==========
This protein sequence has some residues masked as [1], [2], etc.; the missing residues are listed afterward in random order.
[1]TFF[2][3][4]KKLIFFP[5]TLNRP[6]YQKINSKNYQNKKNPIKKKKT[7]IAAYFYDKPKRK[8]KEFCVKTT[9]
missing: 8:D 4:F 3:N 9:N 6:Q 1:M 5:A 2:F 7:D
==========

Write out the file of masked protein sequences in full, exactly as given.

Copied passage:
This protein sequence has some residues masked as [1], [2], etc.; the missing residues are listed afterward in random order.
[1]TFF[2][3][4]KKLIFFP[5]TLNRP[6]YQKINSKNYQNKKNPIKKKKT[7]IAAYFYDKPKRK[8]KEFCVKTT[9]
missing: 8:D 4:F 3:N 9:N 6:Q 1:M 5:A 2:F 7:D